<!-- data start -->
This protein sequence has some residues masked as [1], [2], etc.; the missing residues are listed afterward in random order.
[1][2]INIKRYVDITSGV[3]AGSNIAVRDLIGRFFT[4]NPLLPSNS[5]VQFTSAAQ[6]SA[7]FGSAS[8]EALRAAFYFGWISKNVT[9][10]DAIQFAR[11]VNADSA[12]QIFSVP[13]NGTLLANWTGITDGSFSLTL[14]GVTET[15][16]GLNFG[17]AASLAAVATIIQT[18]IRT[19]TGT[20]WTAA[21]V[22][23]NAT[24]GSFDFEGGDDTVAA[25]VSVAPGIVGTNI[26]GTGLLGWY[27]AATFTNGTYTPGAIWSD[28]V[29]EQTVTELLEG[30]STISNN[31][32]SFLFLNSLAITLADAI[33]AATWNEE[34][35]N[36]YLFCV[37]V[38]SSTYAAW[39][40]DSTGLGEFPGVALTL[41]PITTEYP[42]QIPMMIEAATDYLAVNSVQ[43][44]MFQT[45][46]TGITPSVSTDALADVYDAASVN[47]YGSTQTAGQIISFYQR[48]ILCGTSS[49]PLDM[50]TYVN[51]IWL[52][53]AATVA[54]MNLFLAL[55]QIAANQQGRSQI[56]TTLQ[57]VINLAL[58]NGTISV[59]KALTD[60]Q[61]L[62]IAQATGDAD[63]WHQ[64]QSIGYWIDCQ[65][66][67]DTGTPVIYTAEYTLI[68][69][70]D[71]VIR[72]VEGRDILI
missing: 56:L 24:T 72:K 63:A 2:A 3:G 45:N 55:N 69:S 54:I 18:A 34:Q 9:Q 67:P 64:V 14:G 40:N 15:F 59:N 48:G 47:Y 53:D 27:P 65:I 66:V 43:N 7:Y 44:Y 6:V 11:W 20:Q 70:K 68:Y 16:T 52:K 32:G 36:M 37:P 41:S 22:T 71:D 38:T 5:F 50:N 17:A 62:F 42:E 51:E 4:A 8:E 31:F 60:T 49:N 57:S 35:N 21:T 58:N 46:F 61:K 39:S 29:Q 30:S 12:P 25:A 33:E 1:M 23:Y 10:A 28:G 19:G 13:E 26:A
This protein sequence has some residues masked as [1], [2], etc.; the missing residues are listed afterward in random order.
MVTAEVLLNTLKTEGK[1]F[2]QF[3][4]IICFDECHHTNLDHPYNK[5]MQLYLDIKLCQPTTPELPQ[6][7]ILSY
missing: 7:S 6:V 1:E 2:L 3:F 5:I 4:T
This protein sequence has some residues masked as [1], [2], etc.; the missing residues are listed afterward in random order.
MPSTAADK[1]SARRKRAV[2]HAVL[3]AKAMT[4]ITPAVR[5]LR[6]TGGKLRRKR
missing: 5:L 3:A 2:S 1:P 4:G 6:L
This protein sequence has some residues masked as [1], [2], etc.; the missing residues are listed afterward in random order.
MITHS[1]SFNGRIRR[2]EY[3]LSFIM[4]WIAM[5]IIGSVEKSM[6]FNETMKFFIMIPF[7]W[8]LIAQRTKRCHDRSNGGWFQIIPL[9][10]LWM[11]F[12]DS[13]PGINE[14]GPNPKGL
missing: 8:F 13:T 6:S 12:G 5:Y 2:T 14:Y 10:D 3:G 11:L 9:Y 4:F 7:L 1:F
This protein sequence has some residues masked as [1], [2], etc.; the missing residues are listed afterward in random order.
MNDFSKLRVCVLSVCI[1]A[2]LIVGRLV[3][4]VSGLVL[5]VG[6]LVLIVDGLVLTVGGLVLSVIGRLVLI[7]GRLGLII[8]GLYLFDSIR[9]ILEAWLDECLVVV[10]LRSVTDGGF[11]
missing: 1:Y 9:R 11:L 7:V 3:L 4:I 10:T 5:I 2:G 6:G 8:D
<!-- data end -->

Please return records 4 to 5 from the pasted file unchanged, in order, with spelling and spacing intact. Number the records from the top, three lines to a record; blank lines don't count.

This protein sequence has some residues masked as [1], [2], etc.; the missing residues are listed afterward in random order.
MITHS[1]SFNGRIRR[2]EY[3]LSFIM[4]WIAM[5]IIGSVEKSM[6]FNETMKFFIMIPF[7]W[8]LIAQRTKRCHDRSNGGWFQIIPL[9][10]LWM[11]F[12]DS[13]PGINE[14]GPNPKGL
missing: 8:F 13:T 6:S 12:G 5:Y 2:T 14:Y 10:D 3:G 11:L 9:Y 4:F 7:L 1:F
This protein sequence has some residues masked as [1], [2], etc.; the missing residues are listed afterward in random order.
MNDFSKLRVCVLSVCI[1]A[2]LIVGRLV[3][4]VSGLVL[5]VG[6]LVLIVDGLVLTVGGLVLSVIGRLVLI[7]GRLGLII[8]GLYLFDSIR[9]ILEAWLDECLVVV[10]LRSVTDGGF[11]
missing: 1:Y 9:R 11:L 7:V 3:L 4:I 10:T 5:I 2:G 6:G 8:D